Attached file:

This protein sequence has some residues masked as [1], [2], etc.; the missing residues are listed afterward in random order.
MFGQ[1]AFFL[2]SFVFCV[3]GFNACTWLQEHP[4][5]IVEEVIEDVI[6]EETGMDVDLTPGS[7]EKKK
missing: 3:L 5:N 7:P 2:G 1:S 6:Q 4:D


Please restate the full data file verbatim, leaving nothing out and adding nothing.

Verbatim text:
This protein sequence has some residues masked as [1], [2], etc.; the missing residues are listed afterward in random order.
MFGQ[1]AFFL[2]SFVFCV[3]GFNACTWLQEHP[4][5]IVEEVIEDVI[6]EETGMDVDLTPGS[7]EKKK
missing: 3:L 5:N 7:P 2:G 1:S 6:Q 4:D